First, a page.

Watch out for digital vote-buying, AMLC tells banks
MANILA, Philippines — The Anti-Money Laundering Council (AMLC) directed banks and other financial institutions on Monday to be on the lookout for dirty cash that might be spent on digital vote-buying and vote-selling.
The AMLC issued the advisory less than three months before election day on May 9. With campaigning for national posts in full swing, the AMLC is anticipating an increase in online transactions and payments related to the national elections,
Section 261 of Article 22 of the Omnibus Election Code of the Philippines lists vote-buying and vote-selling as prohibited acts and election offenses.
The AMLC said that all covered entities under the Anti-Money Laundering Act of 2001 should “conduct appropriate customer due diligence measures, including ongoing monitoring, electronic or otherwise, of their customers’ transactions; and to file suspicious transaction reports, if warranted under the circumstances” amid an anticipated influx in financial activities during the election season.
Doing so would also “ensure that proceeds from unlawful activities are not laundered during the campaign period,” the AMLC said.
It listed what banks and other financial entities should consider as “red flags” or suspicious behaviors that may lead to illegal activities such as vote- buying and vote-selling.
These include significant or large transactions occurring in a short period of time, unjustified large cash deposits and withdrawals and “transactions [that] seem to be inconsistent with the customer’s financial profile or declared business.”
The AMLC likewise encouraged financial institutions to be on the lookout for “unusual transactions or activities compared with normal everyday trade or dealings.”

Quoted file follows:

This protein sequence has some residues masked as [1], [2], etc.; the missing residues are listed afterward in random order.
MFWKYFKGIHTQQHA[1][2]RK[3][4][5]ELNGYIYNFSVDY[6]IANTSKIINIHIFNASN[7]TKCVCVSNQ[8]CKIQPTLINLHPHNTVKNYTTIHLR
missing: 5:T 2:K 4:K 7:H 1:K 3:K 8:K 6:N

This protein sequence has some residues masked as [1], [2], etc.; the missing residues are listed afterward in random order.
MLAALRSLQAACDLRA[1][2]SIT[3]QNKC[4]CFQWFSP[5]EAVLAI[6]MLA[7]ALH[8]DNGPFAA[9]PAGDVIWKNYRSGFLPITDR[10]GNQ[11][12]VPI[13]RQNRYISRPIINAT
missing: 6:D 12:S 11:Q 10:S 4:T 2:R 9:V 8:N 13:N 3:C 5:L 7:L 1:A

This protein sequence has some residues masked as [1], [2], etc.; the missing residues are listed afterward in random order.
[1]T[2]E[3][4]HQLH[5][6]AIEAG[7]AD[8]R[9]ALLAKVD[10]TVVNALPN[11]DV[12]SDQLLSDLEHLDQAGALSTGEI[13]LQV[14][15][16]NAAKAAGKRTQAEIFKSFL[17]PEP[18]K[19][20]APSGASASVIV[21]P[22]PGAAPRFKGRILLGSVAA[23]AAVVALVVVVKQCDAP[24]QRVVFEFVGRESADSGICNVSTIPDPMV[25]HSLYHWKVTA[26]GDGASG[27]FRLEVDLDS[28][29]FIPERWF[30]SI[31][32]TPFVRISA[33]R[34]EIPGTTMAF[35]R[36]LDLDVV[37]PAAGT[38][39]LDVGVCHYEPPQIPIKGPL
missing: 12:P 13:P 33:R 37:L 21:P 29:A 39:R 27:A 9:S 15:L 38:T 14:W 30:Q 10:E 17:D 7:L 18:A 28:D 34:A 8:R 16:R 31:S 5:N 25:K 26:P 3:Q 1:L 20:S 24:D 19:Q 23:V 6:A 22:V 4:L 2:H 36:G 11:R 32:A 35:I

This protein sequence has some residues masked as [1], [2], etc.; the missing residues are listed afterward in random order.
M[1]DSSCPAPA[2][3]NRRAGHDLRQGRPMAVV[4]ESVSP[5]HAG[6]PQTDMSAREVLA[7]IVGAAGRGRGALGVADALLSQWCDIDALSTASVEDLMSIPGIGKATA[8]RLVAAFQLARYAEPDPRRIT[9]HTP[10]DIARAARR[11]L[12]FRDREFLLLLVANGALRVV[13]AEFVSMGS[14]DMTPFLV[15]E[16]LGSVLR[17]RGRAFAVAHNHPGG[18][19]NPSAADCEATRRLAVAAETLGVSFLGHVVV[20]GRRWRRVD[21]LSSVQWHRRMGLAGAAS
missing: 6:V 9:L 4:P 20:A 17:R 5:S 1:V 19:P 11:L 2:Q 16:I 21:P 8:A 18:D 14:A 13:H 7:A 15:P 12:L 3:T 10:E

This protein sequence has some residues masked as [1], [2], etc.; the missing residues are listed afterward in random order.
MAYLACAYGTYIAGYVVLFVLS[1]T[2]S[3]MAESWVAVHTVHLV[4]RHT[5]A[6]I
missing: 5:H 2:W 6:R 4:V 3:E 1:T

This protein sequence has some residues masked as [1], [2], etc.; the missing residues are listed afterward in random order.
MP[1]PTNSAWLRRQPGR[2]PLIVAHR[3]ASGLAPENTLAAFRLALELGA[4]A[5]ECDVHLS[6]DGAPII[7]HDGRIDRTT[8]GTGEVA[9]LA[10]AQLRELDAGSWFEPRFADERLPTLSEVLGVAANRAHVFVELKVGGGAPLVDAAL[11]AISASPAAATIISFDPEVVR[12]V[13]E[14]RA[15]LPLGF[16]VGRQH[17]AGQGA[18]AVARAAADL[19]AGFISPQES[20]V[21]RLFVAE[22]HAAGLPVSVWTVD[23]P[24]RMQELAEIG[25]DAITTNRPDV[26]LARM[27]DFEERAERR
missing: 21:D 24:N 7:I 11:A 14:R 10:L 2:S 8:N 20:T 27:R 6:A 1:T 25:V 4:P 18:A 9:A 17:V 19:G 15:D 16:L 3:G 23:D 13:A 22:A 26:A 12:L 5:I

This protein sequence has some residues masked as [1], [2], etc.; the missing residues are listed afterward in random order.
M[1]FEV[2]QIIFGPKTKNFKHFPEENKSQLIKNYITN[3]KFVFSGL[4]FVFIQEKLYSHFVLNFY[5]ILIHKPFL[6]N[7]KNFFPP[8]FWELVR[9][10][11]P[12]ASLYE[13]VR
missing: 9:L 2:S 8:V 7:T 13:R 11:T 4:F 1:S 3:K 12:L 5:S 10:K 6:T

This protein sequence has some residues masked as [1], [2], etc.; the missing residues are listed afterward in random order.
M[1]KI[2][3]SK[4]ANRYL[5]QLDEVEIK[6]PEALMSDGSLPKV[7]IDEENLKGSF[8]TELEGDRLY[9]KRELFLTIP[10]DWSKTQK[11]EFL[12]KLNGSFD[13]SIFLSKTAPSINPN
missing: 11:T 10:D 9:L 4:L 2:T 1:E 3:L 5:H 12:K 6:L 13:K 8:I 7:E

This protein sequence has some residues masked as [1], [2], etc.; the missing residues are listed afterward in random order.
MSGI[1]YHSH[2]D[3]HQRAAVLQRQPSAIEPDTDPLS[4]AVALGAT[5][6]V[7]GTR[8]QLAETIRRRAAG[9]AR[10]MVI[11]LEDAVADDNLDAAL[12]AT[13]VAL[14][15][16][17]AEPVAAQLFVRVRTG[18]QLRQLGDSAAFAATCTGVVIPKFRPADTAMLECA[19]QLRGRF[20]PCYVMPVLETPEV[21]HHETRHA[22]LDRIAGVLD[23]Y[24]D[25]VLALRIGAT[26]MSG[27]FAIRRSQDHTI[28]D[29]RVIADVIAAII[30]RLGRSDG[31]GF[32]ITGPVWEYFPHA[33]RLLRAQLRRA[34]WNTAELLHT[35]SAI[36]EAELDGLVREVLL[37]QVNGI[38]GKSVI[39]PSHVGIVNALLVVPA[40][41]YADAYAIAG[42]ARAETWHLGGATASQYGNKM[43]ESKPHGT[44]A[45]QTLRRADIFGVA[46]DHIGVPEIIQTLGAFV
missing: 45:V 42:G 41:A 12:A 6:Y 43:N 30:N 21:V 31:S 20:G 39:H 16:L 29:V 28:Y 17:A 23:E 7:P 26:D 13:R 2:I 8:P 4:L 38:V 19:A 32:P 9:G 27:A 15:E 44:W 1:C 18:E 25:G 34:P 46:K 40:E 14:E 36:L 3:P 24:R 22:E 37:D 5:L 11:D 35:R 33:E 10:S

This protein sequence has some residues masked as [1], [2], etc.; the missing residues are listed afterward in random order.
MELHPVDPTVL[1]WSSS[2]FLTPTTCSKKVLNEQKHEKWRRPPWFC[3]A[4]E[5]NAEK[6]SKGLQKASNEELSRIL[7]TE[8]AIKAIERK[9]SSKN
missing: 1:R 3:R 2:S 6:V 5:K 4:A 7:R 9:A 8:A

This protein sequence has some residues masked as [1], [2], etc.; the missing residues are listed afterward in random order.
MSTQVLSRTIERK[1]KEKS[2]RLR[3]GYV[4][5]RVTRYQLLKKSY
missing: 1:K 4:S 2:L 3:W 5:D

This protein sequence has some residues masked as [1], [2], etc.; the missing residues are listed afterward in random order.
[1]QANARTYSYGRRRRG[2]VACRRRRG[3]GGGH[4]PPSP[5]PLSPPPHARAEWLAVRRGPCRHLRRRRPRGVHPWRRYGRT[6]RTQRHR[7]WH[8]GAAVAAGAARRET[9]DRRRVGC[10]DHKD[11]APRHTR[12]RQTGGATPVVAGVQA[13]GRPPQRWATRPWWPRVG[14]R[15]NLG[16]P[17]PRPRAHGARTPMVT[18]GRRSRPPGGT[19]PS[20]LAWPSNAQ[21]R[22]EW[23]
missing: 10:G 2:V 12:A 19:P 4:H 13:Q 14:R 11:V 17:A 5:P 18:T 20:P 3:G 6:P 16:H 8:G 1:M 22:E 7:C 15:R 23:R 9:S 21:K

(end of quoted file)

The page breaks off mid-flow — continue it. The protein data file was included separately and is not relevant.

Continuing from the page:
The other red flags identified by the AMLC that may be linked to digital vote-buying include structured cash deposits and money transfers; use of multiple accounts by a single transactor, as well as the use of several money service businesses to send funds.
Social media and online chat groups have been abuzz about some politicians who supposedly sent funds to their bank or digital payment accounts such as GCash or PayMaya in exchange for their votes. But many turned out to be “fake” news when netizens verified these claims.
Vote-buying happens when “any person who gives, offers or promises money or anything of value, gives or promises any office or employment, franchise or grant, public or private, or makes or offers to make an expenditure, directly or indirectly, or cause an expenditure to be made to any person, association, corporation, entity, or community in order to induce anyone or the public in general to vote for or against any candidate or withhold his vote in the election.”
In January, the Bangko Sentral ng Pilipinas (BSP), which is part of the interagency AMLC, reminded banks to strengthen measures against electronic vote-buying and vote-selling.
The law also lists conspiring to bribe voters, or when two or more persons, whether candidates or not, come to an agreement concerning the commission of any violation of vote-buying and vote-selling and deciding to commit it, as an election offense.